Creole Nature Trail - All-American Road 

The Creole Nature Trail Byway offers views of one of North America’s largest bird migration routes, along with remote communities that make up Louisiana’s agricultural heartland. In its 180 miles, you’ll find attractions ranging from southwest Louisiana’s largest city, Lake Charles, to beaches that are awesome destinations for sunset-watching.

Don’t miss: The 1.5-mile Wetland Walkway; Holly and Cameron beaches; the Charpentier Historic District and Luna Bar & Grill in Lake Charles.

Cane River National Heritage Trail

History takes center stage along the Cane River National Heritage Trail. The gently winding 35-mile byway begins in central Louisiana in the historic town of Natchitoches, best known as the oldest city in Louisiana (it celebrated its 300th birthday in 2014) and the setting for the blockbuster film Steel Magnolias. A walk along Front Street in downtown Natchitoches is pure Southern charm, with quaint storefronts and old-time charisma that makes this one of the most tourist-friendly towns in Louisiana; treat yourself to a walk along historic Front Street near the river. The route continues through Melrose, where you can tour the graceful plantation home that inspired famed folk artist Clementine Hunter, and also goes past Oakland Plantation, whose “big house” is open for tours. Bring your camera to capture the beauty of the area’s lush sugar cane fields and Southern magnolias.

Don’t miss: The famed meat pies at Lasyone’s in Natchitoches; the Louisiana Sports Hall of Fame and Northwest Louisiana History Museum in Natchitoches; and Melrose Plantation in Melrose. Learn about more things to do in the Natchitoches area.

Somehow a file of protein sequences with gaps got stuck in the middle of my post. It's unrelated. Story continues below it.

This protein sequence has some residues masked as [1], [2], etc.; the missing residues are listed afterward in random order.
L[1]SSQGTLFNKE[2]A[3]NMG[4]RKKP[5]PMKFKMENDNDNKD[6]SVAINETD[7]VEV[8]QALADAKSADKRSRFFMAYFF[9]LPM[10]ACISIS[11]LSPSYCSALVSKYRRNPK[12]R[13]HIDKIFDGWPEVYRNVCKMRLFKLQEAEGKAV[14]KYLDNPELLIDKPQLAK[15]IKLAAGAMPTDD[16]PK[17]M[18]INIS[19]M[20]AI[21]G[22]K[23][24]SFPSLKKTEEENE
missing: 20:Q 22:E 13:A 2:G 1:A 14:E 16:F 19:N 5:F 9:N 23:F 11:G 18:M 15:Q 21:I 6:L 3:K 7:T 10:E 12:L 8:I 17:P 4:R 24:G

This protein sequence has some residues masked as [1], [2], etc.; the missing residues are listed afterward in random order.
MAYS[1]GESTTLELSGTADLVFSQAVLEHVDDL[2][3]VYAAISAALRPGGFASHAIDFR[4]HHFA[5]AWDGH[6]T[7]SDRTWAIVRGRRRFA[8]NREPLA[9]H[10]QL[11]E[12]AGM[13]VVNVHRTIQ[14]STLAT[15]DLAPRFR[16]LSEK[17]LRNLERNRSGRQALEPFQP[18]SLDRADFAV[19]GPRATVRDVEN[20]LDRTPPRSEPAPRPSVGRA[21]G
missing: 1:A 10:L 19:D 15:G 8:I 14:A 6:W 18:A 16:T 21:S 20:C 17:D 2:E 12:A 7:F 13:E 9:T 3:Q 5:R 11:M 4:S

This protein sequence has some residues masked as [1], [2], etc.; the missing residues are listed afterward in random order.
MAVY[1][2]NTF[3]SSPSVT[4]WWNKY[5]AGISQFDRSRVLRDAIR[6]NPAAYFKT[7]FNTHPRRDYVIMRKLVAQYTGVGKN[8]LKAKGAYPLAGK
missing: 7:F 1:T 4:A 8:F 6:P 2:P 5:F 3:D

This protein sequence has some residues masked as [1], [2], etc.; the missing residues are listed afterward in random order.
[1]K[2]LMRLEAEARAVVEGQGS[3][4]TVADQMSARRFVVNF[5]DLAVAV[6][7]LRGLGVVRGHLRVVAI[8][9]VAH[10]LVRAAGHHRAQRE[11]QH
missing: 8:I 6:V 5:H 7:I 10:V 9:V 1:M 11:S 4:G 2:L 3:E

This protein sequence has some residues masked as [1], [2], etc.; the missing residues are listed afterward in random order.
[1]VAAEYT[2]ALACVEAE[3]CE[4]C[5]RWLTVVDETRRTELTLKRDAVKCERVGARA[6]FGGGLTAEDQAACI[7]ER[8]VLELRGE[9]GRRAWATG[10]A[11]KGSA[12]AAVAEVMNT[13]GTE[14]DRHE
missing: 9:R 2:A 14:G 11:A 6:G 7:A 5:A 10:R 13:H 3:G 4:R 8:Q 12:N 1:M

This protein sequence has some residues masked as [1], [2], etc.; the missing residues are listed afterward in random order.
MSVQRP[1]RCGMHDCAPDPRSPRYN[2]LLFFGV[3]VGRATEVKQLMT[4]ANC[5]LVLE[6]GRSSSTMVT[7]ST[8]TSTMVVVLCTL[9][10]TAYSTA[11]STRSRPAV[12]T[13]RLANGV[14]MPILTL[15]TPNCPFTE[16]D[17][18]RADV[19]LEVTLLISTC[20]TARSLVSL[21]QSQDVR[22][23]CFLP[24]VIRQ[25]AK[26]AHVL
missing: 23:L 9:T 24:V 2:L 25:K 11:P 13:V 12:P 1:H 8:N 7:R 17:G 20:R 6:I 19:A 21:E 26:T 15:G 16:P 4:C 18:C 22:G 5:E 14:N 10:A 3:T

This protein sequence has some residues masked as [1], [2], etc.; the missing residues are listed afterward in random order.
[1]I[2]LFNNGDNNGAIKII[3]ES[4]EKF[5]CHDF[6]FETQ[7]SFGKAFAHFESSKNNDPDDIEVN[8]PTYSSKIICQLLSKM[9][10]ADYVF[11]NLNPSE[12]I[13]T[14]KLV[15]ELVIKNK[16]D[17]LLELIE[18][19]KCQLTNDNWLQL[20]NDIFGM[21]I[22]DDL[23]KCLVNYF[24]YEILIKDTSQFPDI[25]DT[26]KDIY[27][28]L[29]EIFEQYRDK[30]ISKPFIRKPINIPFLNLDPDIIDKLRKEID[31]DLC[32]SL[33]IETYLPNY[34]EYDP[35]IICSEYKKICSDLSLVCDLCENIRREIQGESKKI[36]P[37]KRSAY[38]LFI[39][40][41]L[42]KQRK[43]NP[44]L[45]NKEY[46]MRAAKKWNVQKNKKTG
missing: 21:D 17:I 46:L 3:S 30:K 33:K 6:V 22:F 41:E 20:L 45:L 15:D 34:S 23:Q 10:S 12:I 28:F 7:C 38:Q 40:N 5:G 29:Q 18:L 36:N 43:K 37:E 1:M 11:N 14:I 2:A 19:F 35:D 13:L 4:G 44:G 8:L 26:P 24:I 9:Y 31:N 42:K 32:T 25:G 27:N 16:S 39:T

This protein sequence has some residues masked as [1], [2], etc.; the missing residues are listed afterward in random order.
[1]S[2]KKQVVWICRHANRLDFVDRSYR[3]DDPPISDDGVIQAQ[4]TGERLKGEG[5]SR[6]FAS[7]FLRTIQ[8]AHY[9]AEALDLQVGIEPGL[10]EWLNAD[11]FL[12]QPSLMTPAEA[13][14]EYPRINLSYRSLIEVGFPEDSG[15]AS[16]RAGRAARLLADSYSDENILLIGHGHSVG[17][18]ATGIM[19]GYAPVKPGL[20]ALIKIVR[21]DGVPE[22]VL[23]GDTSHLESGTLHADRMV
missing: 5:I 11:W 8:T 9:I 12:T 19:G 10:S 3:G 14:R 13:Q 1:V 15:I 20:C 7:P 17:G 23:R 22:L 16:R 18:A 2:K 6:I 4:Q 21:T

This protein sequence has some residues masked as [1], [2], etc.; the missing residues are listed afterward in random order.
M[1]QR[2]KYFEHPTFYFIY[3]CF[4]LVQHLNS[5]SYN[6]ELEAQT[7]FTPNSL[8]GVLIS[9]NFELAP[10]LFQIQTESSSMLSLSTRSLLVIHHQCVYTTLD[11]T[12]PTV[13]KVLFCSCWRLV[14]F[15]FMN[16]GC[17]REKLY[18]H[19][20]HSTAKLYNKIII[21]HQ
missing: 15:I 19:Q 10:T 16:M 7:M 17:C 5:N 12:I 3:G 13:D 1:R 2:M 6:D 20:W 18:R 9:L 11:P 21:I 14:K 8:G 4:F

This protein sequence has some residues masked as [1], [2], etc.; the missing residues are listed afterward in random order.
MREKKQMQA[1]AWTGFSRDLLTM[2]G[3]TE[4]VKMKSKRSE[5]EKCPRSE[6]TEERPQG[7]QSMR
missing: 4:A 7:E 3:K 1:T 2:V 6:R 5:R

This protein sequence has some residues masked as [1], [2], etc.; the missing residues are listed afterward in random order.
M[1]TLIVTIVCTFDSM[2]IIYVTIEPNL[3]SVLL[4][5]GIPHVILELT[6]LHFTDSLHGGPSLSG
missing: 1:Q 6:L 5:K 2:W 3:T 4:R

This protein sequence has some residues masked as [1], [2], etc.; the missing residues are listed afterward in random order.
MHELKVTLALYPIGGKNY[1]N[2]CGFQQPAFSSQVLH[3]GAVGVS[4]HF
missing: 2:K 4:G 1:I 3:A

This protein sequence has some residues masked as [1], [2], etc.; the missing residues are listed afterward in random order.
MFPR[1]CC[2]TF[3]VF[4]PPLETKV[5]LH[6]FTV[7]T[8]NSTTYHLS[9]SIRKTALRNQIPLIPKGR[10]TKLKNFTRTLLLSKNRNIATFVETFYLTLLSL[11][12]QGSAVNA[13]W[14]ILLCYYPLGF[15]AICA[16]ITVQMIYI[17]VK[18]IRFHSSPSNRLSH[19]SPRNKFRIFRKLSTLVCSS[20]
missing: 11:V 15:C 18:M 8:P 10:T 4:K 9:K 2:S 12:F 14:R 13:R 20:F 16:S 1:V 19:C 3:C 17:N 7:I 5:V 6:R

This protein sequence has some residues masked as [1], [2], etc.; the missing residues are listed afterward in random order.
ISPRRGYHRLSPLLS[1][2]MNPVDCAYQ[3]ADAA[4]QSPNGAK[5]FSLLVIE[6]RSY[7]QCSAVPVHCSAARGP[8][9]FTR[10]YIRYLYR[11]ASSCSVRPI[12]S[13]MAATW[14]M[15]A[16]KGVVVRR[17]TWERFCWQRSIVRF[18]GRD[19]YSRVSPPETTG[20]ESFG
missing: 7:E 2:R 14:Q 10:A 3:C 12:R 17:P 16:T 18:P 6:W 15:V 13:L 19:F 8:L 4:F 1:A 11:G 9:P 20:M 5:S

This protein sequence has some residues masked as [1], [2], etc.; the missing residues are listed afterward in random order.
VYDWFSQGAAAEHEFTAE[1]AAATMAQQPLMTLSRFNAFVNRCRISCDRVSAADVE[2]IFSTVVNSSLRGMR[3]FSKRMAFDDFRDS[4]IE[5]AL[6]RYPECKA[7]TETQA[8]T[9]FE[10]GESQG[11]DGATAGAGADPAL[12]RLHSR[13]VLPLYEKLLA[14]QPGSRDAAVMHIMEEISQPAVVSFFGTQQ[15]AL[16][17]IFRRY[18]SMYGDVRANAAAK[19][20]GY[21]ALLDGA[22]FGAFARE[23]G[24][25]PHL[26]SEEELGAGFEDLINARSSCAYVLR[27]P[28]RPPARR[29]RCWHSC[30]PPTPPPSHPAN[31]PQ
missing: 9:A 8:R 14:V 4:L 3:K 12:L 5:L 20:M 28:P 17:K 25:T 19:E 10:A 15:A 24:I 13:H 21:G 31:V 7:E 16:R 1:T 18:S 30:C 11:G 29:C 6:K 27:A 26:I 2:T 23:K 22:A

Bayou Teche National Scenic Byway

The Atchafalaya Basin has created much of the swamplands that south Louisiana is famous for. Get up close with remote bayous and cypress forests along the Bayou Teche Byway, where alligators lurk and an overnight adventure is just a houseboat rental away. The Bayou Teche Byway takes visitors through the port city of Morgan City, continuing through small, scenic towns including New Iberia and Breaux Bridge — cities synonymous with awesome Cajun cooking. Learn more about food experiences in the area.

Don’t miss: Tours of Avery Island’s TABASCO factory; Wedell-Williams Aviation & Cypress Sawmill Museum in Patterson; Longfellow-Evangeline State Historic Site in St. Martinville; Jeanerette Museum in Jeanerette.

Toledo Bend Forest Scenic Byway

The Toledo Bend Forest Scenic Byway takes travelers through west Louisiana’s lesser-known forested landscapes steeped in Native American, Spanish, French and American history. This route follows Toledo Bend Lake, the largest manmade lake in the South (and home to some massive freshwater fish that draw anglers from all over the country and beyond).

Don’t miss: North and South Toledo Bend State Parks; Fort Jesup State Historic Site in Many; Wildwood Resort in Zwolle.

Boom or Bust National Scenic Byway

The 137-mile Boom or Bust National Scenic Byway meanders through northeast Louisiana near Shreveport. This byway, if the name gives any indication, has a focus on the ups and downs of the oil and gas, lumber, transportation and farming industries through the 18th through 20th centuries. The byway weaves through rolling hills, and Caddo Lake and Lake Claiborne are brimming with fish, making the Boom or Bust Byway a haven for those who love the great outdoors.

Don't miss: Dorcheat Historical Museum in Minden; Germantown Colony Museum in Minden; Lake Claiborne State Park in Homer.

But there are still so many miles to explore! Start planning your Louisiana trip by visiting Louisiana Byways for detailed maps, points of interest and suggested itineraries for each of the state's byways.

Driven all the byways? Here are some other Louisiana road-trip ideas.